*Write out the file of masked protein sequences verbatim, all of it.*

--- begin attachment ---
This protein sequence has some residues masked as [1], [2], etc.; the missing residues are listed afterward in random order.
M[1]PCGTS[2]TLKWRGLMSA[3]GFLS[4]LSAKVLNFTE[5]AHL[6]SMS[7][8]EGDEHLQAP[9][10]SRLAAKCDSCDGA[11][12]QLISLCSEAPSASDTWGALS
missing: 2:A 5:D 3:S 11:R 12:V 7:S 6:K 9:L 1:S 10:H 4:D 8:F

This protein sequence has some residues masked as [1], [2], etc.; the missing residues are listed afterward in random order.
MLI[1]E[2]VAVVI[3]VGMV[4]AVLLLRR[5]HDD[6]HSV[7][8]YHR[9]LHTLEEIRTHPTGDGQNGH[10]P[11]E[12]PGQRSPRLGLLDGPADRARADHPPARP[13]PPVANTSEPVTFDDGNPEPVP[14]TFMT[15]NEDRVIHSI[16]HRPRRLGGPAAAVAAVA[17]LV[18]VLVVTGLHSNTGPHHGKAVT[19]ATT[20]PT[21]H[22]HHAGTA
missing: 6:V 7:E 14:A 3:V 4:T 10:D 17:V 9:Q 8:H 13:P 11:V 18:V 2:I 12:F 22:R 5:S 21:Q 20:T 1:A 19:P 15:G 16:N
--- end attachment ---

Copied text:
This protein sequence has some residues masked as [1], [2], etc.; the missing residues are listed afterward in random order.
M[1]PCGTS[2]TLKWRGLMSA[3]GFLS[4]LSAKVLNFTE[5]AHL[6]SMS[7][8]EGDEHLQAP[9][10]SRLAAKCDSCDGA[11][12]QLISLCSEAPSASDTWGALS
missing: 2:A 5:D 3:S 11:R 12:V 7:S 6:K 9:L 1:S 10:H 4:D 8:F

This protein sequence has some residues masked as [1], [2], etc.; the missing residues are listed afterward in random order.
MLI[1]E[2]VAVVI[3]VGMV[4]AVLLLRR[5]HDD[6]HSV[7][8]YHR[9]LHTLEEIRTHPTGDGQNGH[10]P[11]E[12]PGQRSPRLGLLDGPADRARADHPPARP[13]PPVANTSEPVTFDDGNPEPVP[14]TFMT[15]NEDRVIHSI[16]HRPRRLGGPAAAVAAVA[17]LV[18]VLVVTGLHSNTGPHHGKAVT[19]ATT[20]PT[21]H[22]HHAGTA
missing: 6:V 7:E 14:A 3:V 4:T 10:D 17:V 9:Q 8:H 13:P 11:V 18:V 2:I 12:F 22:R 5:S 21:Q 20:T 1:A 19:P 15:G 16:N